#!/usr/bin/python
""" Division by Multiplication Considered More Generally
Handles arbitrary max dividends (not necessarily of the form
2**W - 1), and bignums.
Computes the magic number for signed division, given a max value of
the magnitude of the dividend, and a divisor. The divisor must be > 0.
This uses equations (5) and (6) on page 162, but with nc determined
from the maximum value of n, which is not necessarily 2**W -1 for W =
the word size of n. It finds the smallest number that can serve for a
multiplier for all n in the range -nmax <= n <= nmax.
It is much simpler than the program given in Hacker's Delight
(Figure 10-1) because in Python, one need not be concerned about
overflowing the word size in which the computations are done.
Check these:
Example: magicg(255, 7) is a 9-bit number, but magicg(200, 7) is an
8-bit number.
Also, magicg(127, 7) is an 8-bit number, but magicg(90, 7) is a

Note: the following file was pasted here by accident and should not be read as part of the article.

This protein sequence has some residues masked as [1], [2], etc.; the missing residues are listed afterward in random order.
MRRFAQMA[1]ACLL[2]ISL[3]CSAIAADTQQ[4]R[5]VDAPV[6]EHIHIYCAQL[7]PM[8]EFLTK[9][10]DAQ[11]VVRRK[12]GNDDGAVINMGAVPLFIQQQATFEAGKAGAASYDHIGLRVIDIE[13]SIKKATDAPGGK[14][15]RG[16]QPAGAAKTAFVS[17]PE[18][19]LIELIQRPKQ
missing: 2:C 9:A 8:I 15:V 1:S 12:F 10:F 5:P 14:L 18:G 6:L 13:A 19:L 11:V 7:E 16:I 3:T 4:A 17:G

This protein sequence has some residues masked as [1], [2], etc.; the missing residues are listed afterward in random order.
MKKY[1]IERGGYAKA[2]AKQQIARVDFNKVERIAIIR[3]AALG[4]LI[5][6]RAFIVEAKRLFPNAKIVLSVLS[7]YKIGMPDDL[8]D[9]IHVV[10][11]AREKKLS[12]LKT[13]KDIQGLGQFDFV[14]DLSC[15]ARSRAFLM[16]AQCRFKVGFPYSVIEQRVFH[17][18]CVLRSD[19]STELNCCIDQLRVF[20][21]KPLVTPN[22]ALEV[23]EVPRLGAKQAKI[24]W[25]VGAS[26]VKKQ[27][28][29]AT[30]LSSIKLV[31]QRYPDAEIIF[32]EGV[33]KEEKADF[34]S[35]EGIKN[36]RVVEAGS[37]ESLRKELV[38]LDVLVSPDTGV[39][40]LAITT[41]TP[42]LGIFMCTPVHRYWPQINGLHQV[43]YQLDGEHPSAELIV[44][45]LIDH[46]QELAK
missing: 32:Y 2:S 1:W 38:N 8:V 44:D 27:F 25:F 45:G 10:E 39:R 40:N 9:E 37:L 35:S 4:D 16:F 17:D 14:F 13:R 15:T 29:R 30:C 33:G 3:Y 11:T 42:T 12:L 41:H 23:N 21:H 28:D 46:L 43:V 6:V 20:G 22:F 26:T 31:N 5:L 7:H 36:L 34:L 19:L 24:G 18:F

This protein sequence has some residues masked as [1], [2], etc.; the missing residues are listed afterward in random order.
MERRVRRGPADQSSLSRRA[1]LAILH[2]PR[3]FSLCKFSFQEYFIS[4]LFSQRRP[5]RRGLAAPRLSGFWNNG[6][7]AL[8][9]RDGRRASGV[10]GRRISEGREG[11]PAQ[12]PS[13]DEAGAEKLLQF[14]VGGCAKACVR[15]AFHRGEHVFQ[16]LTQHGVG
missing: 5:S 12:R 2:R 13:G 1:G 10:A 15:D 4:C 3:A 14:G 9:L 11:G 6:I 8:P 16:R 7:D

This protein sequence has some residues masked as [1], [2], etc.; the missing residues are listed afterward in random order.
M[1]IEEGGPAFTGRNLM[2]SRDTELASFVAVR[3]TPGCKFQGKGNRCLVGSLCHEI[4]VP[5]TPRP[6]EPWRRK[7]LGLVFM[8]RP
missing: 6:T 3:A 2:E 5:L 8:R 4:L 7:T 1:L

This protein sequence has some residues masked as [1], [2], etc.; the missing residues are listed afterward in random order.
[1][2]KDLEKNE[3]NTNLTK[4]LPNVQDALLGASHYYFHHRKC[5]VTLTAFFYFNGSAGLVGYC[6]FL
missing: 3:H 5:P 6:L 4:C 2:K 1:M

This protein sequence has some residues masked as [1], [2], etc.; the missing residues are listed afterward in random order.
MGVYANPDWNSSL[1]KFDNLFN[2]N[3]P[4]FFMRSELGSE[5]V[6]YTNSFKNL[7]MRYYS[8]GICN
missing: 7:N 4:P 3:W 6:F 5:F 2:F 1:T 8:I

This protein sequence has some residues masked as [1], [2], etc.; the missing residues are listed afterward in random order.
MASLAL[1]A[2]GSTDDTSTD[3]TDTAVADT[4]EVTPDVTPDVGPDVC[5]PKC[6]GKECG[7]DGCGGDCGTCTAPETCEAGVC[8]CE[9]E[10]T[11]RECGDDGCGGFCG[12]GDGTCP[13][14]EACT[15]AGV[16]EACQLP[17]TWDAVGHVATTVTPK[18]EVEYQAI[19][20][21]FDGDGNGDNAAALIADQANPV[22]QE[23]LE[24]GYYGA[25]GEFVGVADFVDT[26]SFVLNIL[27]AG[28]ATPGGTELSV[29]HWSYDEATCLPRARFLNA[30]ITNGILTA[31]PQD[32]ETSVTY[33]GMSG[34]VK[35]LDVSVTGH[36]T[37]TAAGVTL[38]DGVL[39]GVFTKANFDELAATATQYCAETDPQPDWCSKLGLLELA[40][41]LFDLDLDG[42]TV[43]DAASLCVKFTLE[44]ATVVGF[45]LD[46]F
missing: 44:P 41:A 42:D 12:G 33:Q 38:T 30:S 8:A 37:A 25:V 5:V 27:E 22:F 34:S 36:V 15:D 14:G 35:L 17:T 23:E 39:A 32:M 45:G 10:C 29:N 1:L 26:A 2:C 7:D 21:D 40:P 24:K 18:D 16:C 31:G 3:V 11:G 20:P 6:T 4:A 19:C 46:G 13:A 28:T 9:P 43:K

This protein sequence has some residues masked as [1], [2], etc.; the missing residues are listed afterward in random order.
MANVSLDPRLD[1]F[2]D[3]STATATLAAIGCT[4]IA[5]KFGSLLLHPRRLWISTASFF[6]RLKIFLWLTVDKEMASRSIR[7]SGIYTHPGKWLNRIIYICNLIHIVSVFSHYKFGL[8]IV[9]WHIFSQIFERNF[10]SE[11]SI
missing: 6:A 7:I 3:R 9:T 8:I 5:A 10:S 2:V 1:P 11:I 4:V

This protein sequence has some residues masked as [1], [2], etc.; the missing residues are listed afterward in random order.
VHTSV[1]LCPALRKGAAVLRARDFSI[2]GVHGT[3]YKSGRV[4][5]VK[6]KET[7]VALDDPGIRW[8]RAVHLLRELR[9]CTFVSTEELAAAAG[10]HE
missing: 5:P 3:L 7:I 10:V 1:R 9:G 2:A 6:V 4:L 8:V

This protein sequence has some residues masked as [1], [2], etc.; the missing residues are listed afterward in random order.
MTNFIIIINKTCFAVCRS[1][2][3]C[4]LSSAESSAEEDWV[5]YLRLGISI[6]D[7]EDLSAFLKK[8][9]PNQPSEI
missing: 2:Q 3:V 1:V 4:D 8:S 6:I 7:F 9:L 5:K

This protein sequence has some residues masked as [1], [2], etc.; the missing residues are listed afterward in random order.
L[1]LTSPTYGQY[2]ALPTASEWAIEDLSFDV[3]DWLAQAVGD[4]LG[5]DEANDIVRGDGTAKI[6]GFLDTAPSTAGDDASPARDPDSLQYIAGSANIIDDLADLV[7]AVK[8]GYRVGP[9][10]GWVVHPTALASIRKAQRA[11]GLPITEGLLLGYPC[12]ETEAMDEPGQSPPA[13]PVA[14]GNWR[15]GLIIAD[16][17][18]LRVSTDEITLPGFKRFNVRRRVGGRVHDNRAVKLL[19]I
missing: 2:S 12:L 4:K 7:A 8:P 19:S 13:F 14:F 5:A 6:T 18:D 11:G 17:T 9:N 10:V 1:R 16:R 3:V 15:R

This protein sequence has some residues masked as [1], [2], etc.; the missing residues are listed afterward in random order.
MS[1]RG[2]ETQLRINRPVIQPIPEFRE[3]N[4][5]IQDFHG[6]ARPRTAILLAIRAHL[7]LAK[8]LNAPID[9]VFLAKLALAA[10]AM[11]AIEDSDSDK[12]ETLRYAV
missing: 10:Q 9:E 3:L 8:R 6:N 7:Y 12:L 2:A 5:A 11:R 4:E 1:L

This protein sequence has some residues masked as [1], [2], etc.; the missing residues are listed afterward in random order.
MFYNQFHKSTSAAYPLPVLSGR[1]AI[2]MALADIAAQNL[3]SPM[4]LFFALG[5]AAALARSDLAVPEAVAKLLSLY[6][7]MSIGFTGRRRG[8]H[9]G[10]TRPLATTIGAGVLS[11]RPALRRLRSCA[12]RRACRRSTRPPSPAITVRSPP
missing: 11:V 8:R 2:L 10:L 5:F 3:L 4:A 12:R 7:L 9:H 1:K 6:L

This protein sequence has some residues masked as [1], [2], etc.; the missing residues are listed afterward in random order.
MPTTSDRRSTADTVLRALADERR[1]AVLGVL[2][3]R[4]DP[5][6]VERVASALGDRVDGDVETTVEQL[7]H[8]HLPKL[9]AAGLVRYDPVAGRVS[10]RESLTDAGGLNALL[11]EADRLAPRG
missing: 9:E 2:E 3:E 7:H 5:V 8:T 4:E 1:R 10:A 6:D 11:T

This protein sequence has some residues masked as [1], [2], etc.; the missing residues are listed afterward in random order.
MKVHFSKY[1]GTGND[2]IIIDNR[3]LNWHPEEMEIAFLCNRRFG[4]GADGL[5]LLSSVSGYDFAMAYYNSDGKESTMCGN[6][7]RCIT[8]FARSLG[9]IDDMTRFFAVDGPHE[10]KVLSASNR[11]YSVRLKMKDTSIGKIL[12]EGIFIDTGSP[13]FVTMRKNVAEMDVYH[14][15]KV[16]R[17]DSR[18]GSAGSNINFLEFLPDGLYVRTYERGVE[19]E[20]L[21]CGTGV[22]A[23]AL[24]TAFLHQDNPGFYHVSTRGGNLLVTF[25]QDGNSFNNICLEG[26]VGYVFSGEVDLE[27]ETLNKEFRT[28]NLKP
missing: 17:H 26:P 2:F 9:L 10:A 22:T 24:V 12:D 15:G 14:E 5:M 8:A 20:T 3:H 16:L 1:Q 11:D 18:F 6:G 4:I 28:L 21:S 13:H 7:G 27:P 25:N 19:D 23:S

6-bit number.
Good test case: magicg 61 55 = 0x4B, shift = 12,
This has the shift at the maximum value of 2*nbits = 2*6 (c.f. Hacker's
Delight 2nd ed. p. 213 eqn (8), with W = nbits + 1). """
import sys
# ----------------------------- magicg ---------------------------------
def magicg(nmax, d):
nc = ((nmax + 1)//d)*d - 1
nbits = len(bin(nmax)) - 2
for p in range(0, 2*nbits + 1):
if 2**p > nc*(d - (2**p)%d):
m = (2**p + d - (2**p)%d)//d
return (m, p)
print "Can't find p, something is wrong."
sys.exit(1)
# ------------------------------ main ----------------------------------
args = sys.argv[1:] # This is to work with Python 2.6 and 2.7.
if len(args) == 1:
args = args[0].split()
if len(args) != 2: print "Wrong number of args, need 2."; sys.exit(1)
nmax = eval(args[0]) # Max value of dividend.
d = eval(args[1]) # Divisor.
if (nmax <= 0 or d <= 0):
print "Both arguments must be > 0."
sys.exit(1)
(m, s) = magicg(nmax, d)
print "For nmax %d, divisor %d, magic number = hex %X (%d bits), shift = %d" % \
(nmax, d, m, len(bin(m)) - 2, s)
sys.exit(0)